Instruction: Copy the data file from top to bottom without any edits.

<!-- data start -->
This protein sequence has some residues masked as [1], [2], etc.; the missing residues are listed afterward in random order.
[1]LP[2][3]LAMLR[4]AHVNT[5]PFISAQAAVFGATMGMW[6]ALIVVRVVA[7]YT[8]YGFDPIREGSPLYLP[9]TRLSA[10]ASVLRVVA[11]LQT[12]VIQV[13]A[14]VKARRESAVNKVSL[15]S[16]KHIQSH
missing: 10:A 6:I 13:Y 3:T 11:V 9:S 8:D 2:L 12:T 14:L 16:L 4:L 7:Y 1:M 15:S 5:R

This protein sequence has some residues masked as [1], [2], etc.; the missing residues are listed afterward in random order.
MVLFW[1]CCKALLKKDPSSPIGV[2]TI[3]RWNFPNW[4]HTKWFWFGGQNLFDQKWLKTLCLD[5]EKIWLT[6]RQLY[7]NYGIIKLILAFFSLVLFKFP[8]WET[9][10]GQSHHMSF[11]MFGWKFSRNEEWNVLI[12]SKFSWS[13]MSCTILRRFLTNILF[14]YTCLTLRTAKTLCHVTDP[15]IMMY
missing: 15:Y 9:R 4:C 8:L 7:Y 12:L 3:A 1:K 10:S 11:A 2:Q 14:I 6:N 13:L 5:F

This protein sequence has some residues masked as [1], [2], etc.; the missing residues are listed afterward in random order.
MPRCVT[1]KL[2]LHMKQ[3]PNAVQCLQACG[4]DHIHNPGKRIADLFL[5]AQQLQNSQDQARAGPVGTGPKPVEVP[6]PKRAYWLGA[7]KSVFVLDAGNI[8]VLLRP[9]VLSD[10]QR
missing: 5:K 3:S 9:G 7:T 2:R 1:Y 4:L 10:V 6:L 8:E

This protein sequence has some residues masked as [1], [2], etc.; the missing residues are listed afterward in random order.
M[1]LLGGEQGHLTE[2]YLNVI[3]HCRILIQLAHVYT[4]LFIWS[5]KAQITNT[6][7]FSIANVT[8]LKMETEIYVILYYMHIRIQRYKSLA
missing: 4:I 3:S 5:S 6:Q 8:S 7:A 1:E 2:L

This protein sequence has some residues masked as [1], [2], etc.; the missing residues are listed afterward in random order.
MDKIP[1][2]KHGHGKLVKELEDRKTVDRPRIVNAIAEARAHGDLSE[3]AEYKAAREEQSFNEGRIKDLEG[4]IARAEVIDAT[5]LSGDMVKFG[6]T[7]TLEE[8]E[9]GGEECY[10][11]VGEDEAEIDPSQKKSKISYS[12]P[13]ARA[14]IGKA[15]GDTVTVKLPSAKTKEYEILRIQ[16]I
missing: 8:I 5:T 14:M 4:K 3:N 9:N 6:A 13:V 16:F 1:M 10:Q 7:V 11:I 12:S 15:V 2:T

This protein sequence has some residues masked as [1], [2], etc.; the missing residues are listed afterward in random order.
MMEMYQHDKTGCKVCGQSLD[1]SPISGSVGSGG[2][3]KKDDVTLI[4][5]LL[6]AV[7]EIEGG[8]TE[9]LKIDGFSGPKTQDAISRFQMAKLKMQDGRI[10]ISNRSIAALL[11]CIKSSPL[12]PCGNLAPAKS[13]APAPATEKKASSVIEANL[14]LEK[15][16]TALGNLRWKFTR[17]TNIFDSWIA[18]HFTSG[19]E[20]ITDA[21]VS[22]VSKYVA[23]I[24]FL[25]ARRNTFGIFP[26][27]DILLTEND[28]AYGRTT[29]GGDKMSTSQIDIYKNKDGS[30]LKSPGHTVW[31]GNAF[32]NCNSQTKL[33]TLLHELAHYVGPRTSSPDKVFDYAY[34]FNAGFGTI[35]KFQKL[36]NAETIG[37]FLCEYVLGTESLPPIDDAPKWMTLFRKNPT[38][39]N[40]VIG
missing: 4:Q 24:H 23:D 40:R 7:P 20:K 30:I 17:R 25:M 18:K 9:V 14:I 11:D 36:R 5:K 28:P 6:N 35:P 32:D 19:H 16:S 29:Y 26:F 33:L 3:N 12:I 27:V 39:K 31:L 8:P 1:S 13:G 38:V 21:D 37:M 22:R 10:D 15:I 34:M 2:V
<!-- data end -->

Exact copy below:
This protein sequence has some residues masked as [1], [2], etc.; the missing residues are listed afterward in random order.
[1]LP[2][3]LAMLR[4]AHVNT[5]PFISAQAAVFGATMGMW[6]ALIVVRVVA[7]YT[8]YGFDPIREGSPLYLP[9]TRLSA[10]ASVLRVVA[11]LQT[12]VIQV[13]A[14]VKARRESAVNKVSL[15]S[16]KHIQSH
missing: 10:A 6:I 13:Y 3:T 11:V 9:S 8:D 2:L 12:T 14:L 16:L 4:L 7:Y 1:M 15:S 5:R

This protein sequence has some residues masked as [1], [2], etc.; the missing residues are listed afterward in random order.
MVLFW[1]CCKALLKKDPSSPIGV[2]TI[3]RWNFPNW[4]HTKWFWFGGQNLFDQKWLKTLCLD[5]EKIWLT[6]RQLY[7]NYGIIKLILAFFSLVLFKFP[8]WET[9][10]GQSHHMSF[11]MFGWKFSRNEEWNVLI[12]SKFSWS[13]MSCTILRRFLTNILF[14]YTCLTLRTAKTLCHVTDP[15]IMMY
missing: 15:Y 9:R 4:C 8:L 7:Y 12:L 3:A 1:K 10:S 11:A 2:Q 14:I 6:N 13:L 5:F

This protein sequence has some residues masked as [1], [2], etc.; the missing residues are listed afterward in random order.
MPRCVT[1]KL[2]LHMKQ[3]PNAVQCLQACG[4]DHIHNPGKRIADLFL[5]AQQLQNSQDQARAGPVGTGPKPVEVP[6]PKRAYWLGA[7]KSVFVLDAGNI[8]VLLRP[9]VLSD[10]QR
missing: 5:K 3:S 9:G 7:T 2:R 1:Y 4:L 10:V 6:L 8:E

This protein sequence has some residues masked as [1], [2], etc.; the missing residues are listed afterward in random order.
M[1]LLGGEQGHLTE[2]YLNVI[3]HCRILIQLAHVYT[4]LFIWS[5]KAQITNT[6][7]FSIANVT[8]LKMETEIYVILYYMHIRIQRYKSLA
missing: 4:I 3:S 5:S 6:Q 8:S 7:A 1:E 2:L

This protein sequence has some residues masked as [1], [2], etc.; the missing residues are listed afterward in random order.
MDKIP[1][2]KHGHGKLVKELEDRKTVDRPRIVNAIAEARAHGDLSE[3]AEYKAAREEQSFNEGRIKDLEG[4]IARAEVIDAT[5]LSGDMVKFG[6]T[7]TLEE[8]E[9]GGEECY[10][11]VGEDEAEIDPSQKKSKISYS[12]P[13]ARA[14]IGKA[15]GDTVTVKLPSAKTKEYEILRIQ[16]I
missing: 8:I 5:T 14:M 4:K 3:N 9:N 6:A 13:V 16:F 1:M 10:Q 7:V 11:I 12:S 15:V 2:T

This protein sequence has some residues masked as [1], [2], etc.; the missing residues are listed afterward in random order.
MMEMYQHDKTGCKVCGQSLD[1]SPISGSVGSGG[2][3]KKDDVTLI[4][5]LL[6]AV[7]EIEGG[8]TE[9]LKIDGFSGPKTQDAISRFQMAKLKMQDGRI[10]ISNRSIAALL[11]CIKSSPL[12]PCGNLAPAKS[13]APAPATEKKASSVIEANL[14]LEK[15][16]TALGNLRWKFTR[17]TNIFDSWIA[18]HFTSG[19]E[20]ITDA[21]VS[22]VSKYVA[23]I[24]FL[25]ARRNTFGIFP[26][27]DILLTEND[28]AYGRTT[29]GGDKMSTSQIDIYKNKDGS[30]LKSPGHTVW[31]GNAF[32]NCNSQTKL[33]TLLHELAHYVGPRTSSPDKVFDYAY[34]FNAGFGTI[35]KFQKL[36]NAETIG[37]FLCEYVLGTESLPPIDDAPKWMTLFRKNPT[38][39]N[40]VIG
missing: 4:Q 24:H 23:D 40:R 7:P 20:K 30:I 17:R 25:M 18:K 9:V 14:I 11:D 36:R 5:K 28:P 6:N 35:P 32:D 19:H 16:S 29:Y 26:F 33:L 3:N 12:I 27:V 39:K 31:L 8:P 1:S 13:G 38:V 21:D 37:M 22:R 10:D 15:I 34:M 2:V